“The time to be happy is now. The place to be happy is here.” — Robert Ingersoll
To be honest, I used to look at those words on my flip calendar and be angry. I knew it was true, but I just didn’t want to do it. I didn’t want to be happy now…in this house…in this city…in this state. I would be happy later… when I lived somewhere else… when I had everything I wanted… but not now… and certainly not here.
Eventually, I learned that if we are not content with where we are, we will not be content elsewhere either. I learned this truth in a painful and expensive way.
You see, contentment about where I live is not something which has come easily to me in the last sixteen years of my life. In fact, since June, 2000, I have been content where I am living for only about 72 months—that is 6 years! Which means that ten of the last sixteen years have found me discontent, unhappy, and wanting to move.
In truth, the years of discontent are even more than that, as I was unhappy and desirous of leaving Florida for a couple years before we actually moved. I’m not even taking those months into consideration and am commencing my years of discontent at the time of our move to Idaho.
After arriving in Boise in June, 2000, I found myself content and excited about where I was living; however, those feelings lasted less than 3 months, because by August, the longing to leave the rental and move to a house of our own had kicked in. In September of that year, we bought a house, but within four months, I was, once again, unhappy and yearning to move. And move again we did—within six months of buying one house, we sold it (for a loss), and we moved once more, this time to a completely different section of town.
In less than a year, though, I wanted to move back to the other section of town, so we put our house on the market. When it didn’t sell, I chose to be content for a time, but after about a year, the “itch” to move hit again, and the house went back on the market. Two years after moving into that house, we were able to sell it and we moved back across the country—to Georgia.
Despite the fact that I was sure I would be happy in Georgia, I wasn’t. In fact, I was miserable, Add to that, my husband couldn’t find a job. It was a very bleak time for us, and we ultimately realized that leaving Idaho had not been a good thing for us to do… so three months after leaving Idaho, we returned and moved in to a rental house. Do you know how expensive it is to move a house full of stuff 3,000 miles? Twice? Obviously, such foolhardy actions destroyed our finances, and we continue to reap the financial repercussions of those actions even now, thirteen years later.
For about a year, I was content, but all too soon, I was pushing to move once more, this time to a house of our own, which happened in October, 2005 (that makes 6 moves in a 5-year period). By early 2007, I was anxious to move again—this time out of state once more. Things didn’t work out, as employment doors remained closed, keeping us stuck where we were—but just because we were unable to move, it didn’t mean I was content or not trying to make things happen.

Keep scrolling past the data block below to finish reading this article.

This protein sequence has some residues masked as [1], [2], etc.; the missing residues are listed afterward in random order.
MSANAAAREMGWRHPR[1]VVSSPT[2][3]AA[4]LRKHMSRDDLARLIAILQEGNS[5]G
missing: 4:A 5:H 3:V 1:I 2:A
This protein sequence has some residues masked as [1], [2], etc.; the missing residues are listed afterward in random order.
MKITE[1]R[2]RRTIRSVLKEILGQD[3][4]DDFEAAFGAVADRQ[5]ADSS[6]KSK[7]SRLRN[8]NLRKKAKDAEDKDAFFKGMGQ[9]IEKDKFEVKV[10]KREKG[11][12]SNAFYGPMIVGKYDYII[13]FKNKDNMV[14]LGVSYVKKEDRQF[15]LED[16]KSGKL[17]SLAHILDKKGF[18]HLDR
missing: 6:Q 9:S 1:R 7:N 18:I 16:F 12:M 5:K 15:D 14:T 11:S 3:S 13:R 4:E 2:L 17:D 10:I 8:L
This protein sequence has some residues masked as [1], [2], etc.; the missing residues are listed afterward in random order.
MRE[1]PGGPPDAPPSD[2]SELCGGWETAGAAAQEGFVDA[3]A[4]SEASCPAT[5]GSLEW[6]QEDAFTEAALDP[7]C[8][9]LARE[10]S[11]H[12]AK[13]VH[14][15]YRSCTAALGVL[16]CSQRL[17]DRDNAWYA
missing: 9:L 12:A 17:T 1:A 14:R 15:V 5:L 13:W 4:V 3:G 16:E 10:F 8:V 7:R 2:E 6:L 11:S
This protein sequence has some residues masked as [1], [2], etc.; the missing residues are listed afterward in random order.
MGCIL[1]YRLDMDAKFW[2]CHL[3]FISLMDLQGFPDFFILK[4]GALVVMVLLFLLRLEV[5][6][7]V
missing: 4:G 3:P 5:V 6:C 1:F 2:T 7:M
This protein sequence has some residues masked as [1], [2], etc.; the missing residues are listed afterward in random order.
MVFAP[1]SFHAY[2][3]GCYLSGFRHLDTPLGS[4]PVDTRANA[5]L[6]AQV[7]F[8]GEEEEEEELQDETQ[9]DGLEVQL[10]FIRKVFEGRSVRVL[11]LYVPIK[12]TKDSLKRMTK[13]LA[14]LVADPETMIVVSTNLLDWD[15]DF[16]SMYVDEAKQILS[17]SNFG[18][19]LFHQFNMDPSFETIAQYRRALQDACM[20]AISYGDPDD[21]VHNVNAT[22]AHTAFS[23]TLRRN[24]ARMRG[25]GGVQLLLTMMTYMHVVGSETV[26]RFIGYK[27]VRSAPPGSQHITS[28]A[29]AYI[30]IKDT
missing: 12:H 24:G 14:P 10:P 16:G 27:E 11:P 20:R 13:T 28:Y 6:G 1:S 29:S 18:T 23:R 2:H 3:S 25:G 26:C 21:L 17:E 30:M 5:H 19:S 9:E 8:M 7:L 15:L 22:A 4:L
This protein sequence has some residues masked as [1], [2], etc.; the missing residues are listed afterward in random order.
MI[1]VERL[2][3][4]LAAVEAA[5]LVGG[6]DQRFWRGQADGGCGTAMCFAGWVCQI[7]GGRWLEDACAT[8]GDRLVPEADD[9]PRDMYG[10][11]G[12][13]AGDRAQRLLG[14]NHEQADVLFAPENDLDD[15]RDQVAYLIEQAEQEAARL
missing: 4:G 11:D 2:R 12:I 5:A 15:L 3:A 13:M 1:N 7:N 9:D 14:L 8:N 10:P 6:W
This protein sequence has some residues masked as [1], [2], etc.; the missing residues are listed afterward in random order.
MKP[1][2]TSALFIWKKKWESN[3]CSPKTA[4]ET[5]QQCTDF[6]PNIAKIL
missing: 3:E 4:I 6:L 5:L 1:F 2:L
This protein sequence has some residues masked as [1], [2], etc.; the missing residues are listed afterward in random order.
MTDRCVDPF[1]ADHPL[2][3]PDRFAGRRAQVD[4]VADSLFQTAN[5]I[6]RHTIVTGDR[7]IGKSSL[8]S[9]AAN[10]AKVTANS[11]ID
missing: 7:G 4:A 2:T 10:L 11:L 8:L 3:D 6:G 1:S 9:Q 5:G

In fact, I said nearly every single day that I hated it here, that I couldn’t wait to leave here, that this place would never be my home. I even made my family promise that if I died here, they wouldn’t bury me here. I’ve been all about getting out of Boise since 2007.
But a couple strange things began happening in 2013. First, I began to realize that I had spent over a decade of my life being unhappy and discontent. Sure, I had had plenty of good times and could have fun, but deep in my heart, there was the constant desire to be somewhere else. I began to recognize that this was sin. Also, I recognized that no matter where I went, I would be taking my discontent, unhappy self with me. I realized that if I didn’t want to waste another ten years of my life, I had better get my act together and embrace where I was.
As I made the decision to be content and to bloom where I was planted, something surprising happened—I actually became content.
I came to the realization that there are worse places to live than Boise, Idaho. In fact, when you get right down to it, Boise is actually a fantastic place to live. Although winters can be a little colder than I like, the climate here is actually quite moderate, with very little humidity year-round. Outdoor recreation opportunities abound, and the crime rate is low. The downtown area is super, with great restaurants and beautiful parks. While Boise’s airport is no O’Hare, it offers daily flights to many U.S. cities, and getting in and out of the airport is easy and painless.
We have a nice mall, a talented Philharmonic orchestra, a fantastic library system, big-name concerts, Broadway plays, a lovely botanical garden, and oodles of other things. To be honest, with the exception of the nearest beach—which is about 10 hours away—I don’t feel Boise lacks for much.
Slowly—without my even being aware of when or how it happened—I became content where I live, something which has brought peace and joy to my heart. It was an expensive lesson to learn, but I am finally no longer pushing to move somewhere else. I no longer have moving back to the South on my agenda. In other words, what I’m saying is, “Boise is my home, and I love living here.” For this “gotta get back to the South” gal, those are some mighty surprising words. How I thank God for working in my heart and bringing me to this place of contentment.
Yes, Mr. Ingersoll is right, “The time to be happy is now, and the place to be happy is here.”
Think: Do you struggle with discontent? Or do you have the ability to be happy wherever you are?